Longitudinal associations between parent, child, family factors and dyssomnias in children from birth to 8 years: The CIKEO study

Yuan Fang, Amy van Grieken, Dafna A. Windhorst, Irene N. Fierloos, Harrie Jonkman, Clemens M.H. Hosman, Lu Wang, Matty R. Crone, Wilma Jansen, Hein Raat*

*Corresponding author for this work

Research output: Contribution to journalArticleAcademicpeer-review

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Abstract

Background: Dyssomnias, are the most common parent-reported sleep complaints in young children. The present study investigated the prevalence, one-year development (incidence and persistence) of dyssomnia in early childhood, and the parent, child, and family factors associated with dyssomnia. Methods: Longitudinal data of 700 children aged 0–8, gathered in the CIKEO cohort study in the Netherlands were analyzed. Dyssomnias were defined as the presence of night awakenings ≥3 times per night or sleep-onset latency of >30 min. Least absolute shrinkage and selection operator (LASSO) was used to identify the parental, child, and family factors associated with the incidence and persistence of dyssomnias in children. Results: The mean age of the children (47 % girls) was 3.2 ± 1.9 years at baseline and 4.4 ± 1.8 years at follow-up. The prevalence of dyssomnias was 13.3 % and 15.4 % at baseline and follow-up, respectively. The incidence and persistence rates of dyssomnias at follow-up were 12.0 % and 37.6 %, respectively. New incidence of insomnia was associated with being a girl, having medical conditions, experiencing stressful life events, and lower parenting self-efficacy at baseline (P < 0.05). Higher levels of parental psychological distress were associated with the persistence of dyssomnias in children (P < 0.05). Conclusions: Dyssomnias are common with a moderate persistent rate in young children. Several parental, child, and family factors in relation to the incidence and persistence of dyssomnias were identified. Preventive programs and interventions targeting modifiable factors, particularly parental psychological distress, parenting self-efficacy, and resilience to stressful life events, might benefit child sleep.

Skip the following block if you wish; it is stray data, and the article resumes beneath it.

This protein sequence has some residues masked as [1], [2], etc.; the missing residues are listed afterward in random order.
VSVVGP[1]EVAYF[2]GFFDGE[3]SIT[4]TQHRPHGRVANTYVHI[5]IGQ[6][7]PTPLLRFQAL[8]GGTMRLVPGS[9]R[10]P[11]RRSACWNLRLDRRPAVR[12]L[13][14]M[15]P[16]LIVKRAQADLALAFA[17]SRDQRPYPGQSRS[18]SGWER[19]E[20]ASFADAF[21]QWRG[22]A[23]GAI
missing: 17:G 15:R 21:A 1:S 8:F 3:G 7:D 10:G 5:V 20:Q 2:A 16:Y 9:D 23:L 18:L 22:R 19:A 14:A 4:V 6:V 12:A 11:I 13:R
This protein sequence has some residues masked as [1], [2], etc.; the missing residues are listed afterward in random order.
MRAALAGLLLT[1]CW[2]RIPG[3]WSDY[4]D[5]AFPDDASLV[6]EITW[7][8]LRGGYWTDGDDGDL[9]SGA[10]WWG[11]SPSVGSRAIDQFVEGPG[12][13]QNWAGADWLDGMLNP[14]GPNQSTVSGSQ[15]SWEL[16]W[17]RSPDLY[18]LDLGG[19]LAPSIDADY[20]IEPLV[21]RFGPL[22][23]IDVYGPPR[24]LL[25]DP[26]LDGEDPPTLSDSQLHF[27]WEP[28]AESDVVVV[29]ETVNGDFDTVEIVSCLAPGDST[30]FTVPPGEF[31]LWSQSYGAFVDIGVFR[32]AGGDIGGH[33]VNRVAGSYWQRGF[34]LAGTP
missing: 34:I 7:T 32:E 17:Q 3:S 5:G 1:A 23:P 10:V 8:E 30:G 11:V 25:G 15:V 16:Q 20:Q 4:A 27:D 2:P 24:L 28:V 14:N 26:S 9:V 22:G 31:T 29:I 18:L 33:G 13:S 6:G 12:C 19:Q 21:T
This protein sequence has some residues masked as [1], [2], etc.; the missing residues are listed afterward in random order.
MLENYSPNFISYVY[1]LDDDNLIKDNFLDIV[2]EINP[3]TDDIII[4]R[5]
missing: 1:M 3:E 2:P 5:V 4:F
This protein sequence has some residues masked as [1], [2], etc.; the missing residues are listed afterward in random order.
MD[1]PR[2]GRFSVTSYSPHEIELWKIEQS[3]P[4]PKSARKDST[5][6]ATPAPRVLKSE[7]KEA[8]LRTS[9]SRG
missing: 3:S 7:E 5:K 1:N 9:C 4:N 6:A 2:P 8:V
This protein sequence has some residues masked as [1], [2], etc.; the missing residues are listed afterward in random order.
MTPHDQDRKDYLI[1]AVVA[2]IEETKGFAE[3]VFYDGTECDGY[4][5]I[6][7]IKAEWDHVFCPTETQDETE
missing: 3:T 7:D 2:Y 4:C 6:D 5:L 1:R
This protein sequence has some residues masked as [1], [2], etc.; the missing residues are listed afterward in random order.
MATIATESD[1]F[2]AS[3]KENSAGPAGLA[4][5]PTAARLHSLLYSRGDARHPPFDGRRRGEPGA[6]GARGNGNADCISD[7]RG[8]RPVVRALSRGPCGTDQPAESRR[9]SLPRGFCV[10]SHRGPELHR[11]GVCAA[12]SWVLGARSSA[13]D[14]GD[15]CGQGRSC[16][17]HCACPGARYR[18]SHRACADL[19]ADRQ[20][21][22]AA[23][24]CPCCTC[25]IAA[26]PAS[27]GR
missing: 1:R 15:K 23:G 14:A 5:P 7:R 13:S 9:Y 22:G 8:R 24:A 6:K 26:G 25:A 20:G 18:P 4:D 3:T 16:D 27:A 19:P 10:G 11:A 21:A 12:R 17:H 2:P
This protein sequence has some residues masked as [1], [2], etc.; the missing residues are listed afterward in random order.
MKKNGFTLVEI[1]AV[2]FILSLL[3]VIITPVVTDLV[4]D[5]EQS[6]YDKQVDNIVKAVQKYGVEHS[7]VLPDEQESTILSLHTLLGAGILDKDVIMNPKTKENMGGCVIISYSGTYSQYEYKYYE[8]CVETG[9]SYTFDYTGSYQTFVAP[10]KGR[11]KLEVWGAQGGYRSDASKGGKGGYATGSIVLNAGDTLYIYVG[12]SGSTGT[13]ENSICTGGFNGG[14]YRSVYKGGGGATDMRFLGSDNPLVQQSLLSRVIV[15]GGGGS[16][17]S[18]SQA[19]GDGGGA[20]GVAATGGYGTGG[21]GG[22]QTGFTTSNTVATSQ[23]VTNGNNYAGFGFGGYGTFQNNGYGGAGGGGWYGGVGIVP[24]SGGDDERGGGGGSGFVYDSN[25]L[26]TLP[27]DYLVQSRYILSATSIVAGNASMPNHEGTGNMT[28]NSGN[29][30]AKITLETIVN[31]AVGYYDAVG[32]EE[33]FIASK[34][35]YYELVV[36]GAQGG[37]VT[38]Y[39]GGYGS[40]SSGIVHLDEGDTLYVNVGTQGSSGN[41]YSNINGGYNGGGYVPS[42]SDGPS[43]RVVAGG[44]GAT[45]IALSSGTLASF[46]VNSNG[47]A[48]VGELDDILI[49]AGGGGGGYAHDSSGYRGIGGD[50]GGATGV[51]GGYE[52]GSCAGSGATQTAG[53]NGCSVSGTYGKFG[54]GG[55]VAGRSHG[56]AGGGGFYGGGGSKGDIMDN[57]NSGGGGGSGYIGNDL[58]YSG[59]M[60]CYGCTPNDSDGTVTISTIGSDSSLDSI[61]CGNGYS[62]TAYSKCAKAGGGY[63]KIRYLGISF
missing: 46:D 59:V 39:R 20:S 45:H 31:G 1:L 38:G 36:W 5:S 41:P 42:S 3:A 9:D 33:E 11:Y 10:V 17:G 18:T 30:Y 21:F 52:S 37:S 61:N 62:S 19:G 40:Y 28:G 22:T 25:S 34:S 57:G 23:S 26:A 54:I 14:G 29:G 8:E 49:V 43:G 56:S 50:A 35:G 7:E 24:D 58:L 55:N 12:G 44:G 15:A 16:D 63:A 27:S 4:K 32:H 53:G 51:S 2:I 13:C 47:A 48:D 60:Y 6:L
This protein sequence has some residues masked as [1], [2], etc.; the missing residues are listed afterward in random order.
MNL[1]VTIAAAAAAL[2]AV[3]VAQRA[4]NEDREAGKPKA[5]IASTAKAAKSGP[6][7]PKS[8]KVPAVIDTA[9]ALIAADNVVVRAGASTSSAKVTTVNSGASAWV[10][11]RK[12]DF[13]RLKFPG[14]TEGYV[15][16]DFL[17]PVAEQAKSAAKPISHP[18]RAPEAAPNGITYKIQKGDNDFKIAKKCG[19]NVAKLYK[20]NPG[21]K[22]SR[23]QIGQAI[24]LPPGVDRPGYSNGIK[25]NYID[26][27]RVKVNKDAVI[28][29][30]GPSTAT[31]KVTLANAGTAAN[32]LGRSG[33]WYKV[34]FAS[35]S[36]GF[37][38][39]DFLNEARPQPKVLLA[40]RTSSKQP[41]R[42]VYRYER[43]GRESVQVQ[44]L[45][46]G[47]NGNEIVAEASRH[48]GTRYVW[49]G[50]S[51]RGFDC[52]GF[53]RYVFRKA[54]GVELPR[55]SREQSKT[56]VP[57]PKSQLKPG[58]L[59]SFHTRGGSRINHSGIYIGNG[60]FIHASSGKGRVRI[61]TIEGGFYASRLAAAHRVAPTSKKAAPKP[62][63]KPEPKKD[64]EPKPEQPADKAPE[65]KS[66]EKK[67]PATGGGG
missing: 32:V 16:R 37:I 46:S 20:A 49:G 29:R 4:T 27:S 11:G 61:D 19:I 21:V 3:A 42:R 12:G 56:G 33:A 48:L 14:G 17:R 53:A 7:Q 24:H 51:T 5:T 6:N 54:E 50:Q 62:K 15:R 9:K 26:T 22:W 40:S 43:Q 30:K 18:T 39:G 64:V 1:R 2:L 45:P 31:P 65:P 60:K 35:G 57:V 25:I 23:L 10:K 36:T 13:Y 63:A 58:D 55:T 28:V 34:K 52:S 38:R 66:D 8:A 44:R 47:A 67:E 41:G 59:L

Original languageEnglish
Pages (from-to)496-505
Number of pages10
JournalJournal of Affective Disorders
Volume323
DOIs
Publication statusPublished - 15 Feb 2023

Bibliographical note

Funding Information:
The CIKEO study was funded by a research grant (project number: 729300015 ) from ZonMw , The Netherlands Organization for Health Research and Development. Yuan Fang is supported by the China Scholarship Council (CSC) PhD Fellowship for her PhD study in Erasmus MC, Rotterdam, the Netherlands. The scholarship file number is 201806100213, CSC URL: [ http://www.csc.edu.cn/ ]. ZonMw and CSC has no role in any part of the research, writing and reviewing of the manuscript.

Publisher Copyright: © 2022 The Authors

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